*note - I burnished with a cotton q tip and then tried polishing each one in the middle section to see if it would get more “chromey”. You can decide if it did. 
 

I have a piece of the Hasegawa Chrome coming from Peter (Peteski) so I will add that in here soon. 

AB32D0E2-43DD-4CBC-BADB-ED23BCE0C7FC.jpeg

7423F4DE-E821-4527-8326-755BC8D6C539.jpeg

2548BFE5-1E5D-481B-A180-1D584A4B2601.jpeg

92D5F0DF-D949-427C-9BFB-84B3BA9C4A63.jpeg

Edited by Erik Smith
Link to comment
Share on other sites

5 hours ago, Erik Smith said:

A quick follow up:

The MIG Chrome sheet did not stay adhered overnight. In the first photo you can see it did not stick to the window trim contour. This is bare unwashed plastic, so results may vary.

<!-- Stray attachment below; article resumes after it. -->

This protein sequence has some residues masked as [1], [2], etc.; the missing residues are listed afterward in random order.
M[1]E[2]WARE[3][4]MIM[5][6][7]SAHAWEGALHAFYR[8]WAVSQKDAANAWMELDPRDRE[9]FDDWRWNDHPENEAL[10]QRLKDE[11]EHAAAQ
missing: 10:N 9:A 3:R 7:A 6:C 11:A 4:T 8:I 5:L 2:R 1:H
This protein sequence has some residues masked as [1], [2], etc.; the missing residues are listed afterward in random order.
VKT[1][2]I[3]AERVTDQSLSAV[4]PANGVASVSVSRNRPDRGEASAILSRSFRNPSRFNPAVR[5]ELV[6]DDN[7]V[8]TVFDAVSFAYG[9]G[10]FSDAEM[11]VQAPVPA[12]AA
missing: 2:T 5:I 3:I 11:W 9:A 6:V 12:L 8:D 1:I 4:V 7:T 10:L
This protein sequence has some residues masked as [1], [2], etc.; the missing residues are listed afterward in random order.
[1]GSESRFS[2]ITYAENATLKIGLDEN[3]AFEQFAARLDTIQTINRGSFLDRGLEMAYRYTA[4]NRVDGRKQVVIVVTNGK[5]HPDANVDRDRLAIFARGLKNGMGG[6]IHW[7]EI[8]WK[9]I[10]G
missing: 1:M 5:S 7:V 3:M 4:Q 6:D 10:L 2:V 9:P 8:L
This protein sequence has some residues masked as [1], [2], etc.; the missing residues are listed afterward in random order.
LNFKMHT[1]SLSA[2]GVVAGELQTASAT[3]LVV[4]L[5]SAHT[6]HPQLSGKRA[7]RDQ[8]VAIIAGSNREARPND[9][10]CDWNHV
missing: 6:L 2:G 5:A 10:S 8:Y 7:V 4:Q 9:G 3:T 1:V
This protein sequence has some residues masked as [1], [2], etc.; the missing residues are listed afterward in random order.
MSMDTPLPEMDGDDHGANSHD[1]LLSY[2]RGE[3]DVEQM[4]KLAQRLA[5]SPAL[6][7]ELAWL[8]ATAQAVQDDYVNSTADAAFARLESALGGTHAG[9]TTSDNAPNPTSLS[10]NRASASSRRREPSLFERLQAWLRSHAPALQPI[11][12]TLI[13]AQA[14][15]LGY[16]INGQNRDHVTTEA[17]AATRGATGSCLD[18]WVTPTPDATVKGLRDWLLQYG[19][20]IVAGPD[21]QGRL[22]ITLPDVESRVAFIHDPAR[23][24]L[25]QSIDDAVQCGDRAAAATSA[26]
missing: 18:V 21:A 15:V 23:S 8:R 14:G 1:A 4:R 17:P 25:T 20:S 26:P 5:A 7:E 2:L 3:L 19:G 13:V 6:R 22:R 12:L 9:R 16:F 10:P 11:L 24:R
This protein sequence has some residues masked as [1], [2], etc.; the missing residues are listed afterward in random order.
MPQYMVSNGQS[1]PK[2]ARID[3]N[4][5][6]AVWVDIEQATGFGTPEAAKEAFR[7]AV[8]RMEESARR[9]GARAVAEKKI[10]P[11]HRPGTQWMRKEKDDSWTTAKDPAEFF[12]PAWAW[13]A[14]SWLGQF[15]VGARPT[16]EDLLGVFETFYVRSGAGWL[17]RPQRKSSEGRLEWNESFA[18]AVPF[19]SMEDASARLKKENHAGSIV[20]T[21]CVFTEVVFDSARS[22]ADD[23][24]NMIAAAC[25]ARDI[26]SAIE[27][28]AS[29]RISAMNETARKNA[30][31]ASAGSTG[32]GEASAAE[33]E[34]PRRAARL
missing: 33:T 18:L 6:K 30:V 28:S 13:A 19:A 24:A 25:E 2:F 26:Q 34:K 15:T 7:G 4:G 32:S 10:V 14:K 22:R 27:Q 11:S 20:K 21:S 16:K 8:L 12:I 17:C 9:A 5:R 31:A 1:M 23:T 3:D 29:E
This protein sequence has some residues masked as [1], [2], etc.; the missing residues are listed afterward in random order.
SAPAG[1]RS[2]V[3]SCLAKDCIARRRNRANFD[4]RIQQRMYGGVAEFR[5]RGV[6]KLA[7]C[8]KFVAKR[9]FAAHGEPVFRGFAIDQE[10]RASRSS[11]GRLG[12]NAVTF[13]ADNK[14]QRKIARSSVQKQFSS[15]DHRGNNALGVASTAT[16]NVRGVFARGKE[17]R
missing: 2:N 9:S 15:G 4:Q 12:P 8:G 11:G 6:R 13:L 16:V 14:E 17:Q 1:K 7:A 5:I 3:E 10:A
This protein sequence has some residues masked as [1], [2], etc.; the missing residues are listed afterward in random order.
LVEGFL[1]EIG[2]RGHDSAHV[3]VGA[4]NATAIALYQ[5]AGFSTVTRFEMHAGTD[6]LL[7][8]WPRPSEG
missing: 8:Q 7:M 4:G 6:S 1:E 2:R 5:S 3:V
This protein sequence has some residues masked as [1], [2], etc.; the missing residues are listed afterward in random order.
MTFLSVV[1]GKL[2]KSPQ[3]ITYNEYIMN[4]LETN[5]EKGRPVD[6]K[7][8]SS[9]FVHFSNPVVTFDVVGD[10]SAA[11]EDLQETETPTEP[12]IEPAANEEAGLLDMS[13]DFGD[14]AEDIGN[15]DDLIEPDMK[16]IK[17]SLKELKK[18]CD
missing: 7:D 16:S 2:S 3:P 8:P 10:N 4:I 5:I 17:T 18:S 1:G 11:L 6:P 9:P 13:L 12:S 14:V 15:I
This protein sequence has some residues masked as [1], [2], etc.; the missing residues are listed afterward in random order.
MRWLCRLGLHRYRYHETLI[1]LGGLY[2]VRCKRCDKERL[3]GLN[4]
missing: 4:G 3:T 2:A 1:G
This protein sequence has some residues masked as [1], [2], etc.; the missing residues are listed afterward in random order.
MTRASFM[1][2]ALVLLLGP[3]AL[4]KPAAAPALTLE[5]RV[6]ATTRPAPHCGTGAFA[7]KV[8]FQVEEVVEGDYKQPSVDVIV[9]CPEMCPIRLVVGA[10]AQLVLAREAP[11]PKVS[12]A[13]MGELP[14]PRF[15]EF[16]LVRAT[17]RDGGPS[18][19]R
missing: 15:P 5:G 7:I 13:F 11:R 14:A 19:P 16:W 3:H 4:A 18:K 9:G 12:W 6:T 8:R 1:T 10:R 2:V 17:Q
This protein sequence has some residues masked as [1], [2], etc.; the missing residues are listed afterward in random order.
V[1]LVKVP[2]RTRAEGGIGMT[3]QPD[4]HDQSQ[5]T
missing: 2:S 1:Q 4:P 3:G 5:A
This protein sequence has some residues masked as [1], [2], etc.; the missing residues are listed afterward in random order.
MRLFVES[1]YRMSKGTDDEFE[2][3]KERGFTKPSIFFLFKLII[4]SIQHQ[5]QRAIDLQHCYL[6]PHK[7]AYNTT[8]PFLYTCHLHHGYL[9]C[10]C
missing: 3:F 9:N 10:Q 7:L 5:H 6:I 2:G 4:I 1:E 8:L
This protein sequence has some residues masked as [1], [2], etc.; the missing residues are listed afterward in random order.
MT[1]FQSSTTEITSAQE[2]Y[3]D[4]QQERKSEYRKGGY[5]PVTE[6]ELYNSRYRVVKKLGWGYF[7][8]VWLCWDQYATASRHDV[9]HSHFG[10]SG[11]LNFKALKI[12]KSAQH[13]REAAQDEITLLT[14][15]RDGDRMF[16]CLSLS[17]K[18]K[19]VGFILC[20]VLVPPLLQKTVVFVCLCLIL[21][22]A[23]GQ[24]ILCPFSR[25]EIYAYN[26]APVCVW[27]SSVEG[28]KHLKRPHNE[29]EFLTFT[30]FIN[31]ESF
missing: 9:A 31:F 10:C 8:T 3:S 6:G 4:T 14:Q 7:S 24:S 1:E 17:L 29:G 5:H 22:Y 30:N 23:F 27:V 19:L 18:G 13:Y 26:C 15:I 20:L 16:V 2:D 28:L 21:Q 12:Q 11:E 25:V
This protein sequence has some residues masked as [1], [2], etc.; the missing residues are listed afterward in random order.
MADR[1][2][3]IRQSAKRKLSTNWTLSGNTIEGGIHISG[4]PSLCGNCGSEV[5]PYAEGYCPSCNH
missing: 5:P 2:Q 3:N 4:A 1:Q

The next photos I compared a new (purchased today) BMF Chrome sheet, an old BMF New Improved Chrome, and MIG’s Aluminum Sheet. The MIG Aluminum is actually a foil product, unlike the Chrome. It’s quite a bit thicker than BMF and the adhesive is a lot stronger - which depending on what your doing with it could be a good or a bad thing. 
 

Notice the Chrome BMF I purchased today has a lot of texture is the adhesive. It was a lot worse before burnishing down with a Q Tip, but it’s still a little rough. 
 

The old sheet of New Improved Chrome actually still looks the best, it has some adhesive texture but overall better than the sheet I bought today.